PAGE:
Roche to axe 1,000 jobs in the US

Will close r&d site in Nutley, New Jersey and transfer activities to Switzerland and Germany

Roche plans to cut 1,000 jobs in the US by closing a research and development site in New Jersey.

The Basel, Switzerland-based firm says the closure of the site in Nutley, NJ, is ‘expected to result in a reduction of around 1,000 positions’ and that the r&d activities conducted there will be consolidated in Basel and Schlieren (Switzerland) and Penzberg (Germany), focusing on oncology, virology, metabolism and neuroscience.

The consolidation, which will be completed by the end of 2013, will result in about 80 more jobs in Switzerland and Germany.

Roche says it will continue to have a presence on the US East Coast with a new Pharmaceuticals Translational Clinical Research Centre, which will be operational in 2013 and employ around 240 people.

The Roche Group overall employs 20,800 people in the US and continues to invest in r&d there through its Genentech organisation, which is based in South San Francisco and is not affected by this reorganisation.

Roche says the reorganisation will enable it to reallocate resources to a growing number of clinical programmes and as a result keep overall r&d costs stable.

The firm will publish details of the expected financial impact of the planned measures, in particular one-time costs associated with the closure of the Nutley site, as part of its half-year results announcement on 26 July.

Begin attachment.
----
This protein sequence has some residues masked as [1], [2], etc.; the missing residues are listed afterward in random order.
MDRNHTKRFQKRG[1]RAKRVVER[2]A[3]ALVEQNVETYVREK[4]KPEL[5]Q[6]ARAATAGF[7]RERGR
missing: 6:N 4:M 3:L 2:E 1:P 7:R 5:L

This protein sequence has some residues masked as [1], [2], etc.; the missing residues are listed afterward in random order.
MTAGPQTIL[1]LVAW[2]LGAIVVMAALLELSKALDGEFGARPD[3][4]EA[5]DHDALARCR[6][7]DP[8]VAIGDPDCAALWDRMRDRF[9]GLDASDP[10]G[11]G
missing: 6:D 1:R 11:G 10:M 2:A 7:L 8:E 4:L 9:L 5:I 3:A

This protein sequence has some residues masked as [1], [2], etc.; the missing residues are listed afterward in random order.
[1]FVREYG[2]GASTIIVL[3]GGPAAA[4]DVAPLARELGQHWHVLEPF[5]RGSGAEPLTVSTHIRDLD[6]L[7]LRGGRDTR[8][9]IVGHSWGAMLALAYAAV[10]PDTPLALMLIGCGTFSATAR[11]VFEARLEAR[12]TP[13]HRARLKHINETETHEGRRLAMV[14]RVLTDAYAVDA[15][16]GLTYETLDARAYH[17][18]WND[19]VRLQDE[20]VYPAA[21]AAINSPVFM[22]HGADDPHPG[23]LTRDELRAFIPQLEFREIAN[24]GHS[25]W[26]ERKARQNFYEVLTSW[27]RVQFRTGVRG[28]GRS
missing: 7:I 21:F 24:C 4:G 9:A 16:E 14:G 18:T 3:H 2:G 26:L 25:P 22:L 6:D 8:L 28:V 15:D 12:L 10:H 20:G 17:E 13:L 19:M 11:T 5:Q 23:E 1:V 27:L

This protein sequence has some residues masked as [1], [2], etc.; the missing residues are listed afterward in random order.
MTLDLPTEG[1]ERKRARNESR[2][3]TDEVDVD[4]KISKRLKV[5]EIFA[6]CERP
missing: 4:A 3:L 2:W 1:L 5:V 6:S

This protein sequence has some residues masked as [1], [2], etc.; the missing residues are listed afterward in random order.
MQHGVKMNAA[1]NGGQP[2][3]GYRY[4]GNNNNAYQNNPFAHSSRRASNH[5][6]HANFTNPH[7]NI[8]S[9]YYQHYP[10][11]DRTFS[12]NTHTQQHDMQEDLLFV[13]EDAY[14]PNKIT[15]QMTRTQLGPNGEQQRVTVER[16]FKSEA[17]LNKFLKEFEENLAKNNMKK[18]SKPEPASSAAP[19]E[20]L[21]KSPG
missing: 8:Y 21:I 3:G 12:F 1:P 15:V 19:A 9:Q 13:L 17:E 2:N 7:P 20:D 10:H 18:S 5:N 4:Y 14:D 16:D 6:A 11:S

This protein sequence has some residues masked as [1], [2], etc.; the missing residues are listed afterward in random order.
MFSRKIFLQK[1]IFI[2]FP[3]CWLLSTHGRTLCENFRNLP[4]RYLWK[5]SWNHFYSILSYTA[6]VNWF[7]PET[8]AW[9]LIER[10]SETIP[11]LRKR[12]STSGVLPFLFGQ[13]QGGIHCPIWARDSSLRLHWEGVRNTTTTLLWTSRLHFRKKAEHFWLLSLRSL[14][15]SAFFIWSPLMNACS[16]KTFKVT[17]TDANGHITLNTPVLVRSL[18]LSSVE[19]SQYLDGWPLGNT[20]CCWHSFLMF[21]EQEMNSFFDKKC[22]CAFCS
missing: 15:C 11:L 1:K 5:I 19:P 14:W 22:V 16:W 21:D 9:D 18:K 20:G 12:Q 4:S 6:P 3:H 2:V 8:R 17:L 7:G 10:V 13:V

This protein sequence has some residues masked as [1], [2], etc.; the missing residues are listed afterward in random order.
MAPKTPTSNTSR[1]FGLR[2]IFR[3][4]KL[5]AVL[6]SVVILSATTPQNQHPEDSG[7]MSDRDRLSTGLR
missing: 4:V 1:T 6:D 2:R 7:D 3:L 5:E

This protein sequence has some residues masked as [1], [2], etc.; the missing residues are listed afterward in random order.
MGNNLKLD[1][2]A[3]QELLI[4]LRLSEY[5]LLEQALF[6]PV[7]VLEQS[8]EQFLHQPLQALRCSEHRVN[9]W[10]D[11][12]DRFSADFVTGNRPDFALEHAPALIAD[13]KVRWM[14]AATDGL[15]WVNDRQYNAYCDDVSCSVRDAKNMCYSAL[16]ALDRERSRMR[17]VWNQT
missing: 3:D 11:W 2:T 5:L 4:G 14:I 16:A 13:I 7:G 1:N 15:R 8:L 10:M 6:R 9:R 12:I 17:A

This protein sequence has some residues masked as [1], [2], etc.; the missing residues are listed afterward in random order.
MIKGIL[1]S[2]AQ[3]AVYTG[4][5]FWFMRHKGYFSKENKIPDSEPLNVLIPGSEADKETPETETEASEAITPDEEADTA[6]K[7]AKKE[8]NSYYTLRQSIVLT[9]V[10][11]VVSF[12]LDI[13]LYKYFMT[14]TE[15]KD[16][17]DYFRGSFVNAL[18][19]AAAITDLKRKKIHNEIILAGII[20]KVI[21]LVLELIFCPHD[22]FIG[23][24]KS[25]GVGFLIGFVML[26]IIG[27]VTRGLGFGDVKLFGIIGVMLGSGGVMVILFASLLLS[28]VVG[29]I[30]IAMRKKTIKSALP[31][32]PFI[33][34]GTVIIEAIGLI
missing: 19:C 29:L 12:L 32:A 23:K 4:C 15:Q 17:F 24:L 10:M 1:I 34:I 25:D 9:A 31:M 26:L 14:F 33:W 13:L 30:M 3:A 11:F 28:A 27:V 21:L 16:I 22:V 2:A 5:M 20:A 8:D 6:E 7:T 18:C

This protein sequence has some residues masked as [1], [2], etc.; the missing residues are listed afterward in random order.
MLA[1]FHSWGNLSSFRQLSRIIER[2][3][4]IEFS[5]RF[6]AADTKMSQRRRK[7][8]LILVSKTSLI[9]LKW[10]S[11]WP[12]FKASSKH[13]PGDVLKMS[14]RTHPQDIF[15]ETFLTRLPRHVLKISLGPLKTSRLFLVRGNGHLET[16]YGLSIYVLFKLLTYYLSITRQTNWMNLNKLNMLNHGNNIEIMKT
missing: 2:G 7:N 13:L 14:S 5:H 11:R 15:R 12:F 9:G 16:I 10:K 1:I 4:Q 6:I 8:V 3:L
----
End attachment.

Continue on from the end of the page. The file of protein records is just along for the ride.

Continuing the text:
The financial outlook for 2012 remains unchanged.

Jean-Jacques Garaud, head of Roche Pharma Research and Early Development and member of the Enlarged Corporate Executive Committee, will leave the company on 30 June. Mike Burgess, currently Global Head Oncology and Large Molecule Research, will become acting head of Roche Pharma Research and Early Development on 1 July.

Roche’s chief executive Severin Schwan said: ‘Our r&d programmes were exceptionally successful over the last 18 months, with 24 out of 28 late-stage clinical trials delivering positive results. The overall number of programmes in clinical development has grown substantially.

‘The planned consolidation of our research and early development organisation and the refocusing of r&d activities in Switzerland and Germany will free up resources that we can invest in these promising clinical programmes while also increasing our overall efficiency.’

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